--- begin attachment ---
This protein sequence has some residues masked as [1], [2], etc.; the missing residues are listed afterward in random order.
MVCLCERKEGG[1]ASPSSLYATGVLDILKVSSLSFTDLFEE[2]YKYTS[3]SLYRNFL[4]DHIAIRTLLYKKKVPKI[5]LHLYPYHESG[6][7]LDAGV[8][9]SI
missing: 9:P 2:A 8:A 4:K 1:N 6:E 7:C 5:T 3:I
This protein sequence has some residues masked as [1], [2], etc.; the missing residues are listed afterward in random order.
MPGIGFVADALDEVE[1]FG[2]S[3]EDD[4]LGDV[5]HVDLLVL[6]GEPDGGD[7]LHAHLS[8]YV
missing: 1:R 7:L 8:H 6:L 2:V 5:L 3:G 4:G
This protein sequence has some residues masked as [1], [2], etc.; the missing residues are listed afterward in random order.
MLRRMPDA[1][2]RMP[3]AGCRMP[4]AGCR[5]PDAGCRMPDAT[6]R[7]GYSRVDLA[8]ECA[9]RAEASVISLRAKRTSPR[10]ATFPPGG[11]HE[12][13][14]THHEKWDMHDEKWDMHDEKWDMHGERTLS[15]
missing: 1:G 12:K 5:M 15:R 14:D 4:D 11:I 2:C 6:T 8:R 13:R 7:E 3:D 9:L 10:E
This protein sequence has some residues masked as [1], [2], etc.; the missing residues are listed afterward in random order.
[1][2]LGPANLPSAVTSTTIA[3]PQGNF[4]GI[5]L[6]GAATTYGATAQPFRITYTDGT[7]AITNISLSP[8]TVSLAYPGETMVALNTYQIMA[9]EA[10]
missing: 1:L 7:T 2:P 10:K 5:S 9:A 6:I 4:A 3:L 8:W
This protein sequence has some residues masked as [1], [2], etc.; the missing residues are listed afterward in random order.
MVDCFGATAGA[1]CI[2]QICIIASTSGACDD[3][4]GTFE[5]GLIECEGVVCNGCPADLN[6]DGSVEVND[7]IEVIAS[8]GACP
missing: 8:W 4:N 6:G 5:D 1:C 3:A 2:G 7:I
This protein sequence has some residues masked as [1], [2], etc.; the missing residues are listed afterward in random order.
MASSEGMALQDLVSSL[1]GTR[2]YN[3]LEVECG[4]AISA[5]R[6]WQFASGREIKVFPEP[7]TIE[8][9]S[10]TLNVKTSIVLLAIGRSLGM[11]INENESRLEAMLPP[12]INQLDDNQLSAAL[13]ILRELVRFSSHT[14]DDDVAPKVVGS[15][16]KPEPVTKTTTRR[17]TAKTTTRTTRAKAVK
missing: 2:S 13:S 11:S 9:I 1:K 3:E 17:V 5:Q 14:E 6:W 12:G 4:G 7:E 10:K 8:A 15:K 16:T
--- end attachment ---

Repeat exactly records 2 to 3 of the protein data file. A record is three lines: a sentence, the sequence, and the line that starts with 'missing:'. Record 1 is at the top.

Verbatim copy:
This protein sequence has some residues masked as [1], [2], etc.; the missing residues are listed afterward in random order.
MPGIGFVADALDEVE[1]FG[2]S[3]EDD[4]LGDV[5]HVDLLVL[6]GEPDGGD[7]LHAHLS[8]YV
missing: 1:R 7:L 8:H 6:L 2:V 5:L 3:G 4:G
This protein sequence has some residues masked as [1], [2], etc.; the missing residues are listed afterward in random order.
MLRRMPDA[1][2]RMP[3]AGCRMP[4]AGCR[5]PDAGCRMPDAT[6]R[7]GYSRVDLA[8]ECA[9]RAEASVISLRAKRTSPR[10]ATFPPGG[11]HE[12][13][14]THHEKWDMHDEKWDMHDEKWDMHGERTLS[15]
missing: 1:G 12:K 5:M 15:R 14:D 4:D 11:I 2:C 6:T 8:R 13:R 7:E 3:D 9:L 10:E